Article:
Make Your Own Rubber Stamps

If you’re looking for a plant inspired diy, this one is a fun and easy one to try!

Hello everyone! I wanted to share a little craft project that I have been working on for the past few days. I’ve been making some rubber stamps inspired by plants and thought some of you may enjoy this. I’ve used these stamps for diy greeting cards and wrapping paper. You don’t have to be an amazing artist to try this out, it’s fairly simple and pretty relaxing to do. I will note though, that children probably shouldn’t try this diy, especially without adult supervision.

Getting Started

There are quite a few things that you will need in order to try this out.

  • Carving Rubber (such as speedball’s speedy carve)
  • Carving Tool (Speedball’s makes a carving tool with interchangeable carving points)
  • Pencil with eraser
  • White paper or tracing paper
  • A Paper Cutter (if you want to cut your cards exact)
  • Ink pads or
  • Block ink
  • Unused glass from a picture frame
  • and Block Painting Roller

The last three on the list are optional. Ink pads work just fine. Although, I’ve noticed with the block ink that the color does look bolder and is better to use on surfaces other than paper.

Finding Or Creating An Image

Whenever I make stamps, I usually look at one of my plants and try to make a drawing from this. Sometimes I will find an image that I like online and try to outline the image on tracing paper. I never make this image exact but it depends on how much detail you would like your stamp to have. A lot of people use regular white paper to make an image on. This works just fine too.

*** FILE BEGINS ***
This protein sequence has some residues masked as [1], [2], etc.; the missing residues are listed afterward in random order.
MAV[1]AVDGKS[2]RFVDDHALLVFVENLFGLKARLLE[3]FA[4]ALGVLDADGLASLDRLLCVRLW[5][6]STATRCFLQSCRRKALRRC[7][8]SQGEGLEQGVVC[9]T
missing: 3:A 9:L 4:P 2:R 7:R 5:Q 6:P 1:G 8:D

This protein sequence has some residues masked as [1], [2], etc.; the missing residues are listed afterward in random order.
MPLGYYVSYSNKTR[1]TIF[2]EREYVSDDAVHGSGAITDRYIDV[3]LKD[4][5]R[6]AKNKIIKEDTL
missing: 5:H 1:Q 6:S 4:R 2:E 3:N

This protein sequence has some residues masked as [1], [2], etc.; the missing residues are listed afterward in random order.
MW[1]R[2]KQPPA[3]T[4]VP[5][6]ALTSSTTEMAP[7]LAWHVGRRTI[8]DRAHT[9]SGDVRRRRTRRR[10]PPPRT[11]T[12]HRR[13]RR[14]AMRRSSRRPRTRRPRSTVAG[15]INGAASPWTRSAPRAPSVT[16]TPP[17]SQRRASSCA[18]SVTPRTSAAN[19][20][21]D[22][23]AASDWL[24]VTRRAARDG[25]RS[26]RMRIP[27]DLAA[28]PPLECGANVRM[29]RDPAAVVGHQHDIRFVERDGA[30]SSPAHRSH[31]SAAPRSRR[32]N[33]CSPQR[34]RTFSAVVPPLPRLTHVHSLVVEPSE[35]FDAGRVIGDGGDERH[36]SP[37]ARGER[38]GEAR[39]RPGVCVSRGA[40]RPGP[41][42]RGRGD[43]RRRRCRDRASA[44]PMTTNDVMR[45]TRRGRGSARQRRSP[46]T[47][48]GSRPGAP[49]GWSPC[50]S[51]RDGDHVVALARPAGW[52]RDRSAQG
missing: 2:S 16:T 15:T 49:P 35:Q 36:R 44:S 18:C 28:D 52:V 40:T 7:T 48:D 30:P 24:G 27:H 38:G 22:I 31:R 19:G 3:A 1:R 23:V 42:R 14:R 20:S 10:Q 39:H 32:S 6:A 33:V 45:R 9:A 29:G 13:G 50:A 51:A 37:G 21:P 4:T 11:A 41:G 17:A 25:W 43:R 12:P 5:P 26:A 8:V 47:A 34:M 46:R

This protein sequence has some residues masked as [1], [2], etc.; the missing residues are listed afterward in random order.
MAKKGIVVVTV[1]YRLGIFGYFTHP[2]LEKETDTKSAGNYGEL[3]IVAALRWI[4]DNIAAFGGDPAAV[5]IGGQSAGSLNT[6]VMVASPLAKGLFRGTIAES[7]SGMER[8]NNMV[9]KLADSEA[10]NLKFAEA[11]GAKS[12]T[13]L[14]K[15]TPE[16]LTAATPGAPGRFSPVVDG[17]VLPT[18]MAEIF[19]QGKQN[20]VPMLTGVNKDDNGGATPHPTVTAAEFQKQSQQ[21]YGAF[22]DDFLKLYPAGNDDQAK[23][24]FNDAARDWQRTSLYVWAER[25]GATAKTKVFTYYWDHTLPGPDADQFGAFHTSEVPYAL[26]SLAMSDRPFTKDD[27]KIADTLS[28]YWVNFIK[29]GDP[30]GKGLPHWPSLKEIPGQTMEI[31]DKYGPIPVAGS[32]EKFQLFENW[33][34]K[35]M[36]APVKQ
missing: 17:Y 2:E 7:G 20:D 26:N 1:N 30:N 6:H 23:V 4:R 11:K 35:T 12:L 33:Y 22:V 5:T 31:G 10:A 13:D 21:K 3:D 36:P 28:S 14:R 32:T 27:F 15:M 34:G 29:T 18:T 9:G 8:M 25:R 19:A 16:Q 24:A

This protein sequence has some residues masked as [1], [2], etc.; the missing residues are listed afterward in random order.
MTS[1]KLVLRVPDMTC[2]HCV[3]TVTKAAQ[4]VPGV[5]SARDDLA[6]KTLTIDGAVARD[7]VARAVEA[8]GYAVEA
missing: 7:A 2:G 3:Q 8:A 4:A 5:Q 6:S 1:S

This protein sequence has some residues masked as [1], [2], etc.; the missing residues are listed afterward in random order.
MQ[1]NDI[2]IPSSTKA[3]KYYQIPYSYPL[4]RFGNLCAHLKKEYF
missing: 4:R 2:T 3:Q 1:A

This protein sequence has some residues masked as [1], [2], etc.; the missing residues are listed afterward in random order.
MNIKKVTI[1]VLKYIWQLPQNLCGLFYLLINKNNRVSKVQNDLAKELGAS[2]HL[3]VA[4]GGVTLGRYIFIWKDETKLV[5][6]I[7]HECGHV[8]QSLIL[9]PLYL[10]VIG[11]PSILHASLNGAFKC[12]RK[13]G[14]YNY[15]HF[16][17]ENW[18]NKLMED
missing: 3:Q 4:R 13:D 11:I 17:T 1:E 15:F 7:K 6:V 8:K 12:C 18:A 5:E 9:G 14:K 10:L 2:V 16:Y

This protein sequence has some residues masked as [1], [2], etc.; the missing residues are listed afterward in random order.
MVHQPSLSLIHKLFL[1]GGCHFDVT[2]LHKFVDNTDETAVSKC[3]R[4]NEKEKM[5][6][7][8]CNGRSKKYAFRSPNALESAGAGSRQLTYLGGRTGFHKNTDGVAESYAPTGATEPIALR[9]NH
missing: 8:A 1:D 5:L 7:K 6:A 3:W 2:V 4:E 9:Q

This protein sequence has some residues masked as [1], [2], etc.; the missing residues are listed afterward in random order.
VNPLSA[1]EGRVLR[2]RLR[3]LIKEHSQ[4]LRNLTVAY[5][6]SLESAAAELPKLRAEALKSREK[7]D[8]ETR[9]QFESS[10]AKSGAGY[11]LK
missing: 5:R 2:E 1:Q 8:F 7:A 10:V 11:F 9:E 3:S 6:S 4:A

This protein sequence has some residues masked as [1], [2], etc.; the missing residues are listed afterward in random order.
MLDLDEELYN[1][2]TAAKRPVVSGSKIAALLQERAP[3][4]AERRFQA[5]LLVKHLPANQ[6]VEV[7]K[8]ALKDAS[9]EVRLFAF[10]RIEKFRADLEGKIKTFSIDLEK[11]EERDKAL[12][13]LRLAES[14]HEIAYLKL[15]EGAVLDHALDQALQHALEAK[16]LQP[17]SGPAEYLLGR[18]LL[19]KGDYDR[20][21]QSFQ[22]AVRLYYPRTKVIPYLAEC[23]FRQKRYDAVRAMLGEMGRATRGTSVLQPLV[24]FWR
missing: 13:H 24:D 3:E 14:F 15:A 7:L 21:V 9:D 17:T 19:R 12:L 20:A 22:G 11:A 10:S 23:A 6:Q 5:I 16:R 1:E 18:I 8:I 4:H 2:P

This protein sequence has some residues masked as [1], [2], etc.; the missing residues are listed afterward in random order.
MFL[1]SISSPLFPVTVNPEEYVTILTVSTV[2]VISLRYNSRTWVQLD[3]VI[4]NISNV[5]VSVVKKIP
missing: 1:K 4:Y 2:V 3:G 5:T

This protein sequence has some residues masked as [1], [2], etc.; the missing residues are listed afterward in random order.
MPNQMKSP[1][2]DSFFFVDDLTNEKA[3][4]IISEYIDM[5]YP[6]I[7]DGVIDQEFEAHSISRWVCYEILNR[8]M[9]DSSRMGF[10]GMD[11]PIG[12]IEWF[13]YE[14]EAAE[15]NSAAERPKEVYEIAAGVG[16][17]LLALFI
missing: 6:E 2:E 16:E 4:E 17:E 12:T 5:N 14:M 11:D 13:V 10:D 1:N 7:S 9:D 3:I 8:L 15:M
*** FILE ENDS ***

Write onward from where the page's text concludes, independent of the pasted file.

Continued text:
When making an image, be sure that when you trace it, it makes the image look backwards. Especially when text is involved!

Once you have your image, you’re going to center the traced image over the rubber, and you’re going to rub the image onto the rubber. This will transfer the image and will make it easier for you to carve the image out. Don’t worry if it doesn’t come out perfect. You can correct blurred or incomplete lines with a pencil.

Carving Your Stamp

I always try to do this as carefully as possible. Make sure to carve AWAY from yourself! I cannot stress this enough. There are times when carving, that your hand or the carving tool may slip. Getting stabbed with the carving tool doesn’t sound too pleasant or feel too pleasant.

I like to carve my images so that the background is completely carved away and that my image is in the forefront. As with the ginger flower above, I carved the outline of the flower with my thinnest carving head so that the flowers details would show through. I would then carve the background with my larger carving heads. In this particular case, I carved a striped background to add to the design.

Block Inks and Ink Pads

I personally like to use block inks when I want to stamp card board boxes, greeting cards, or when making wrapping paper. The colors just come out really opaque and they’re not as blotchy as with an ink pad.

With ink pads, its a cleaner experience and just much more convenient. It’s not as time consuming as with the block inks.

When using block ink, I make sure to have a paper towel with me just in case of some spills. I will use the glass from a picture frame that I’m not using to put a dab of block ink on. Once a little blot is on the frame, I then roll the roller over the paint until it is completely coated and has a somewhat tacky sound to it.

Once the roller is coated with paint, I then roll the roller over the stamp until it’s evenly coated.

Time To Stamp!

Once the stamp is coated, you can now start to use your stamps! Be sure to press firmly all over the stamp so that the image transfers evenly.

There are so many possibilities with your own handmade stamps! I’ve made wrapping paper for presents or for book covers, I’ve made greeting cards and personalized notes for friends. You can let your imagination run wild!

I really hope that you folks found this tutorial fun and helpful! It’s been really fun to try. Let me know if this is something you have done before. I would love to hear about it.



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